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Webinar: Rising Carbon Dioxide’s effects on Land and Ocean
Tuesday, 05 March 2019, 12:00
Tuesday, March 5, 2019. 12:00PM. Webinar: Rising Carbon Dioxide’s effects on Land and Ocean. Sarah Cooley, Ocean Conservancy and David Moore, University of Arizona. Sponsored by NOAA. More information here.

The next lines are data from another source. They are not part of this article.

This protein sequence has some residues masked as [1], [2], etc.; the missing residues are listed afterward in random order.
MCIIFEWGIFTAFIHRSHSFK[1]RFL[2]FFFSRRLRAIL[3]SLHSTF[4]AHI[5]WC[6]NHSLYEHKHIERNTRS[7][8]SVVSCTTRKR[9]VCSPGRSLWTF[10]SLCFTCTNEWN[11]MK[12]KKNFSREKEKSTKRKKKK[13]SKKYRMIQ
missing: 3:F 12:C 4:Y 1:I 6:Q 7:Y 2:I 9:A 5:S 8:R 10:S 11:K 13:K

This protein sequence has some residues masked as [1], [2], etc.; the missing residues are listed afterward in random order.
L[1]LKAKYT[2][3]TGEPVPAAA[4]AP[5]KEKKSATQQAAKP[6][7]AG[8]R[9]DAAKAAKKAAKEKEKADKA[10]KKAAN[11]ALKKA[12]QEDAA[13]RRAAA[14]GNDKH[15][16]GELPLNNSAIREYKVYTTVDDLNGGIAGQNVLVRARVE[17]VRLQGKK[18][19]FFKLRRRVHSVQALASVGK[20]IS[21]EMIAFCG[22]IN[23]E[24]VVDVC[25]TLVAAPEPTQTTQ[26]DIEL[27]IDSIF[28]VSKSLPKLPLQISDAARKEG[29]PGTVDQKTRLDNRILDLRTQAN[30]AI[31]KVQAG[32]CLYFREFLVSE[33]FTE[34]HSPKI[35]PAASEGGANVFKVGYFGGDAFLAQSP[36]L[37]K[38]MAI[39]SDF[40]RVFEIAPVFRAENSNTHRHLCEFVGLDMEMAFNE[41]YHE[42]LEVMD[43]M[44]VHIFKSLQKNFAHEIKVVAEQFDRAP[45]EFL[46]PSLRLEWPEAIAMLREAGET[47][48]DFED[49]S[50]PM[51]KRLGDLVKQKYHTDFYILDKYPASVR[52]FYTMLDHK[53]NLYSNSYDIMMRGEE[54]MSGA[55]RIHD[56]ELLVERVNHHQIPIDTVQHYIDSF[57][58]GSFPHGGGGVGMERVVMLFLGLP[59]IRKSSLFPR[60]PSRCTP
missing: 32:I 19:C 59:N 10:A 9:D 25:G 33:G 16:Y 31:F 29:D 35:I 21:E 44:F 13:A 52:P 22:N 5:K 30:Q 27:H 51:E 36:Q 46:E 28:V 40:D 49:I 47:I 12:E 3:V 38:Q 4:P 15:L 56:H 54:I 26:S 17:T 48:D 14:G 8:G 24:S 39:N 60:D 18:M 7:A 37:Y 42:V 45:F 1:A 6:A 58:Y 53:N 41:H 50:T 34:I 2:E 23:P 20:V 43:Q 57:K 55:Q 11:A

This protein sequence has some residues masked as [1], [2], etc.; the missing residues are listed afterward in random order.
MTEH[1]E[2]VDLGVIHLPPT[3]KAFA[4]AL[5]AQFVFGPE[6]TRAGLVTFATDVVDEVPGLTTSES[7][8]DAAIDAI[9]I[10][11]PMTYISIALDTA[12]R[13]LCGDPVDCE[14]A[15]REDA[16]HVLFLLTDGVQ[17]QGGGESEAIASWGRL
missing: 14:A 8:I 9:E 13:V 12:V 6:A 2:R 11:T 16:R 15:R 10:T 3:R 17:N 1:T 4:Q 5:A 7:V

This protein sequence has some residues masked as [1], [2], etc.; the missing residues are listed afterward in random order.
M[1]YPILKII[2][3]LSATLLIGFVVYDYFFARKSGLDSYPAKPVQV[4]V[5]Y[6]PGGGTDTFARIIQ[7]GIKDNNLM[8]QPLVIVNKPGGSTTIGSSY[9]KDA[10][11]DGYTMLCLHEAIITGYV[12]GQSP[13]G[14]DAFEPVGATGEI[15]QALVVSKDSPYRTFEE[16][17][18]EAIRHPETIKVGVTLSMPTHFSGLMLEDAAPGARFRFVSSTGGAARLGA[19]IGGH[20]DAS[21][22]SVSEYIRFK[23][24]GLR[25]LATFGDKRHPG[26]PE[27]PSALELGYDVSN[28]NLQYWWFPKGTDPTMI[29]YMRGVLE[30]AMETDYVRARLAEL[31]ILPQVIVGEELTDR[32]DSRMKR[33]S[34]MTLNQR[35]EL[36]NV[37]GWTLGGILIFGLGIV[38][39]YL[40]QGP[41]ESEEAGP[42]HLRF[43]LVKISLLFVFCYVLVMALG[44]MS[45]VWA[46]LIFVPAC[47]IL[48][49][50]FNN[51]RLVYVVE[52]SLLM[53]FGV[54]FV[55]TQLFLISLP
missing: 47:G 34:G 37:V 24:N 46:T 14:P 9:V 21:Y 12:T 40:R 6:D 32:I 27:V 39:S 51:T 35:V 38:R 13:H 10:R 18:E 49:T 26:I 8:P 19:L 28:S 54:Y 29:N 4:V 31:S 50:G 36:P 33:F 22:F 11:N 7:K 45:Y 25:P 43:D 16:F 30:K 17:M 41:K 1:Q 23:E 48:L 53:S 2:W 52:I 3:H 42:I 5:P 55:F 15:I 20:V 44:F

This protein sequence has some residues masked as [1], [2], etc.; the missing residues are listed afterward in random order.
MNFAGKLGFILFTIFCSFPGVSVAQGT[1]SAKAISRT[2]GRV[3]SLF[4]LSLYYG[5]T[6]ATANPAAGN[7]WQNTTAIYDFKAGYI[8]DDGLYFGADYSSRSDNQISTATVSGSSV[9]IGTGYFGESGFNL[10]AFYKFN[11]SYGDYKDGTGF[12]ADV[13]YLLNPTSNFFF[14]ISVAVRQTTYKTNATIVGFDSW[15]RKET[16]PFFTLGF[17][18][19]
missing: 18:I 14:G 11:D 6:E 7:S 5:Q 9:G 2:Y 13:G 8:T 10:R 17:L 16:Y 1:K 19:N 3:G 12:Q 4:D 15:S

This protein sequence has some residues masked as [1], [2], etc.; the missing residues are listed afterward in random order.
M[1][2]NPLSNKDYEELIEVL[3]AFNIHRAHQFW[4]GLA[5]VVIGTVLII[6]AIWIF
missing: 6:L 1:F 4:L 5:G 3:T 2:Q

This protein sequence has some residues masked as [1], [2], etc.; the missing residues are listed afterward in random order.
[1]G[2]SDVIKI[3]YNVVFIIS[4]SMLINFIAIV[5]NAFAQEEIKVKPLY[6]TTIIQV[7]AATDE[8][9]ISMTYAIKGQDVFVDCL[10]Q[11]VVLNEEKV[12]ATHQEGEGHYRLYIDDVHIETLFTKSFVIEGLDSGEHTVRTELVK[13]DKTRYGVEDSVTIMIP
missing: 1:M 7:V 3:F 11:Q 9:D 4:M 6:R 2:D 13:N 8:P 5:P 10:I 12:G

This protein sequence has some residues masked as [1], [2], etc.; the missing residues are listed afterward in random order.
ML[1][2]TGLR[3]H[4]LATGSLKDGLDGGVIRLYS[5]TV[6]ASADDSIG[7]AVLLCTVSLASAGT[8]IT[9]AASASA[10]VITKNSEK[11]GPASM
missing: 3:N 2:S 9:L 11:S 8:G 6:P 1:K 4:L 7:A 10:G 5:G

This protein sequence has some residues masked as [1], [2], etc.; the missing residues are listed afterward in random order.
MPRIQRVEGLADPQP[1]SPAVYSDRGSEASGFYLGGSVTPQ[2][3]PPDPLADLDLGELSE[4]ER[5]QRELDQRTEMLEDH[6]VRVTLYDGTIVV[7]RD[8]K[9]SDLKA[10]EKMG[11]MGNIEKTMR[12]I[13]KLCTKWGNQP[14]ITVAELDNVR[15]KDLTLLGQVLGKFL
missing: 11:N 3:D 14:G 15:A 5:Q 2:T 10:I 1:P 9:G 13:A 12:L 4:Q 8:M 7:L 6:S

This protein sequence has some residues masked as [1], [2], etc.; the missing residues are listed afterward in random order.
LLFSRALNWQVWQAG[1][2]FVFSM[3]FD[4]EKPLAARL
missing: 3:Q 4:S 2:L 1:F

Rising carbon dioxide (CO2) has decreased seawater pH at long-term observing stations around the world, driving ocean acidification that has already affected some marine species and altered fundamental ecosystem processes. Further effects are likely. While atmospheric CO2 rises at approximately the same rate all over the globe, its non-climate effects on land vary depending on climate and dominant species. In terrestrial ecosystems, rising atmospheric CO2 concentrations are expected to increase plant photosynthesis, growth, and water-use efficiency, though these effects are reduced when nutrients, drought or other factors limit plant growth. Rising CO2 would likely change carbon storage and influence terrestrial hydrology and biogeochemical cycling, but concomitant effects on vegetation composition and nutrient feedbacks are challenging to predict, making decadal forecasts uncertain. Consequences of rising atmospheric CO2 are expected to include difficult-to-predict changes in the ecosystem services that terrestrial and ocean systems provide to humans. Continued persistence of uptake of carbon by the land and ocean is uncertain. Climate and environmental change create complex feedbacks to the carbon cycle and it is not clear how feedbacks modulate future effects of rising CO2 on carbon sinks. These are several mechanisms that could reduce future sink capacity.